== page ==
The critical questions raised by the threats of military-police dictatorship are a turn to the international working class, and the formation within it of committees of action, independent of the trade unions and allied pro-capitalist parties, and organized on the basis of a socialist program.
The threat posed by professional armies and hordes of riot police to the workers is real and very serious. But throughout history, reactionary regimes have hoped that the resort to naked repression and intimidation would overcome complex social problems for which they had no solution; this has time and again proven to be a fatal miscalculation.
Despite the vast weaponry available to the army and riot police in France and elsewhere, they still face the deep isolation and unpopularity of the government and of the financial aristocracy. The struggle of independent committees of action to mobilize and coordinate opposition among workers and youth against threats or acts of state repression will play a critical role in the struggle against Macron’s police-state measures.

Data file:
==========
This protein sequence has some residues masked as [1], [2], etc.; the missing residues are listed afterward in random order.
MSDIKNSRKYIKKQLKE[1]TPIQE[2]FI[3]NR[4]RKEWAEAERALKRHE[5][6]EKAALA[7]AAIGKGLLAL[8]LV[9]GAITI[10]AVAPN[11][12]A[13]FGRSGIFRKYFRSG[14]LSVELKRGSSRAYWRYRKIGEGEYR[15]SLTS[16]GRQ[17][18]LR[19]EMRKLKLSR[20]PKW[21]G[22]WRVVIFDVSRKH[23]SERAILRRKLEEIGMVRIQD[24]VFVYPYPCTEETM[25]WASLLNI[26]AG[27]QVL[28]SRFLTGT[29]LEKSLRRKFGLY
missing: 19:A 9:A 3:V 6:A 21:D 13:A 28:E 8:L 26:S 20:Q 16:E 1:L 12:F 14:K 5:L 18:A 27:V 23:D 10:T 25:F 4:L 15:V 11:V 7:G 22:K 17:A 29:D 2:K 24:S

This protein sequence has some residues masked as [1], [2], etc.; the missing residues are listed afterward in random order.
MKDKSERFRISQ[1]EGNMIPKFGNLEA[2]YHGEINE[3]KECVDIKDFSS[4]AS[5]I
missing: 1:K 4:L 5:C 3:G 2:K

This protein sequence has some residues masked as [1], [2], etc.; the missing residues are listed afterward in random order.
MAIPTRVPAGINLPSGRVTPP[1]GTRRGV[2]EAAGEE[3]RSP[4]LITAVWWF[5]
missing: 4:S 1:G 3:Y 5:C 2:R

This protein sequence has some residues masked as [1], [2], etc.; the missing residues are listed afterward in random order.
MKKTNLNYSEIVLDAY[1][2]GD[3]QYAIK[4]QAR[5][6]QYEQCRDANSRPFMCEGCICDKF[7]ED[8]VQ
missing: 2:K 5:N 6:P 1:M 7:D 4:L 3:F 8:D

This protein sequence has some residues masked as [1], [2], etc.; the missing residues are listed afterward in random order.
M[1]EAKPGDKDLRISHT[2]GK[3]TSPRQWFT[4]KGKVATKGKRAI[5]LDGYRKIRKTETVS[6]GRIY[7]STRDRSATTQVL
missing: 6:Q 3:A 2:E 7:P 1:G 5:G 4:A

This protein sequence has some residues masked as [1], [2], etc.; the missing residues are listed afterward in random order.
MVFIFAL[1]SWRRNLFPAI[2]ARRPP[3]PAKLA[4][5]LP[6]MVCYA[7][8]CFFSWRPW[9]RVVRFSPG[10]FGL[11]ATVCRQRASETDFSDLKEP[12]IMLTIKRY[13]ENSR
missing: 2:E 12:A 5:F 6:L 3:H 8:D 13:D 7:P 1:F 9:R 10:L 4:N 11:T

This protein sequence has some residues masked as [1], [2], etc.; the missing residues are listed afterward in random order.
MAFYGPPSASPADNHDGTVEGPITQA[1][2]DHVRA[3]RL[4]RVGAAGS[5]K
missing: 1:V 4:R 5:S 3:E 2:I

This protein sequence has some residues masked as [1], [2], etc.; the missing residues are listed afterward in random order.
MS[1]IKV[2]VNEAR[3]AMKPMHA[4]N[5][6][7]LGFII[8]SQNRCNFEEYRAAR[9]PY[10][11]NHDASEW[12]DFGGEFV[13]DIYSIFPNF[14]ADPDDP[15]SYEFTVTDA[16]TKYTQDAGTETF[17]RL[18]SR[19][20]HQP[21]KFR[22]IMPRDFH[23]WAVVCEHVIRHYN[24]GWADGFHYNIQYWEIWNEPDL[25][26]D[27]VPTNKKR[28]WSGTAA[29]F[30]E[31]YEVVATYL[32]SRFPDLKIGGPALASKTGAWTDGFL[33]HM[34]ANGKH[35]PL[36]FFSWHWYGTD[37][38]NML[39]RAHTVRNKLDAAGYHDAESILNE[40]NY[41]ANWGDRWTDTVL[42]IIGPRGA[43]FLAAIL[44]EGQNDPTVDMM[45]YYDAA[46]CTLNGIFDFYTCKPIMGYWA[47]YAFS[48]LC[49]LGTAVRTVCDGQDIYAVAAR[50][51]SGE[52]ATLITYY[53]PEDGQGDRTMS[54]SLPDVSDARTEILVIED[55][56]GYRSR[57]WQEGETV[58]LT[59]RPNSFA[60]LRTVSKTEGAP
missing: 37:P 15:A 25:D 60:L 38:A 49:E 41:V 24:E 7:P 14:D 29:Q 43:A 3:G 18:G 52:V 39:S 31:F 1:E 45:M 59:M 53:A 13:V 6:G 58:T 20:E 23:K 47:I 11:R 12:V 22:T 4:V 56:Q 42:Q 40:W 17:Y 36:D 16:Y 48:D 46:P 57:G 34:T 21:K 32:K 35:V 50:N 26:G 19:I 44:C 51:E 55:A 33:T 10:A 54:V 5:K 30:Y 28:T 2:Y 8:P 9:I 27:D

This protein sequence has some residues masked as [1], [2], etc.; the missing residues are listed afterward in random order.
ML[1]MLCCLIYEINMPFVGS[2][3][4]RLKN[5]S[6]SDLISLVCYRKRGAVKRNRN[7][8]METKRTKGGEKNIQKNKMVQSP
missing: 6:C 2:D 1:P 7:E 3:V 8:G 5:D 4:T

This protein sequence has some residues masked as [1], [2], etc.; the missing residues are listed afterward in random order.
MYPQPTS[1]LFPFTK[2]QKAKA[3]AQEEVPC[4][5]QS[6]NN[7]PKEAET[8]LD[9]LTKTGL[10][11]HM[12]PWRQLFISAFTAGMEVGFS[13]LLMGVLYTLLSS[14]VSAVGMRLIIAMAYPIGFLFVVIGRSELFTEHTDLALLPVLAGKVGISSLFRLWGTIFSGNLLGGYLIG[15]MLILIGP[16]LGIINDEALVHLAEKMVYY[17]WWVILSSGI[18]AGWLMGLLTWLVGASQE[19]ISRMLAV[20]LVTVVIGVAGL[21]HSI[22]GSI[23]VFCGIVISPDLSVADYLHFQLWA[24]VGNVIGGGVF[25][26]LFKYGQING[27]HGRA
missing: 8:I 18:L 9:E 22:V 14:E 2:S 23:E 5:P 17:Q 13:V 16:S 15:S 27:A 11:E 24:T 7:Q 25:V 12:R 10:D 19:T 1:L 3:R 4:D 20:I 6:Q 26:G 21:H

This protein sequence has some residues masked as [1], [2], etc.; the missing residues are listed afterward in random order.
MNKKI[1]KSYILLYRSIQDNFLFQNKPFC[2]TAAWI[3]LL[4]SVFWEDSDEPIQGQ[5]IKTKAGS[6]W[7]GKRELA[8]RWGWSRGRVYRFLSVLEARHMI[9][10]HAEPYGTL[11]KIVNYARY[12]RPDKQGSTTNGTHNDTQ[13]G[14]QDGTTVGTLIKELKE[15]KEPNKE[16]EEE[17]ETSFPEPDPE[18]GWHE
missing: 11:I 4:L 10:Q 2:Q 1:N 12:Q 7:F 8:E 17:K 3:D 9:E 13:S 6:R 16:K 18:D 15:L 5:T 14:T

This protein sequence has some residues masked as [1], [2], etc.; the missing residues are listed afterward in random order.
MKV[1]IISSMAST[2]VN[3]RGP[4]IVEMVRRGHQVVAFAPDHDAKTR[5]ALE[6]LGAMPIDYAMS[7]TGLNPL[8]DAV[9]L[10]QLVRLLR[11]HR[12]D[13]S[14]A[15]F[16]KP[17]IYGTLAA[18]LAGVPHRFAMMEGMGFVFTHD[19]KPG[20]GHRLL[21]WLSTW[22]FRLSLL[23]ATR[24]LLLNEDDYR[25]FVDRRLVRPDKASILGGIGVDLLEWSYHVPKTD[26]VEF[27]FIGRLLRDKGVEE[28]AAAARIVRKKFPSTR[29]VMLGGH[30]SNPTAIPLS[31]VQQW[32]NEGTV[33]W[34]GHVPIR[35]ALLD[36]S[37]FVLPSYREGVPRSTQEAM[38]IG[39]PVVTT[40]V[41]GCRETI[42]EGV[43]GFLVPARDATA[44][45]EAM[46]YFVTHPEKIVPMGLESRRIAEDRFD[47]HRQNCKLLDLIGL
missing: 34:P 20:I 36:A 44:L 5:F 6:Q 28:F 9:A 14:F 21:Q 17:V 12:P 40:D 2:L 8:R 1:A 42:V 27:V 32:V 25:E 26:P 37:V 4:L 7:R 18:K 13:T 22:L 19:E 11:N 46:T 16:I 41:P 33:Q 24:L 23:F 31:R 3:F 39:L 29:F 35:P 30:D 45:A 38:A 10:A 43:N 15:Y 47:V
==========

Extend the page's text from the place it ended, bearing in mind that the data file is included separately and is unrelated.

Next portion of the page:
Macron’s move to send the army against anti-austerity protestors makes clear certain basic realities. Workers in France and all over the world are engaged in a political struggle against the ruling elite, and the state, with its “bodies of armed men,” that do its bidding and defend the prerogatives of the capitalist system.
The struggle against Macron’s austerity measures requires workers to take up the fight for a socialist program, and to build the Parti de l’égalité socialiste(PES), the French Section of the International Committee of the Fourth international.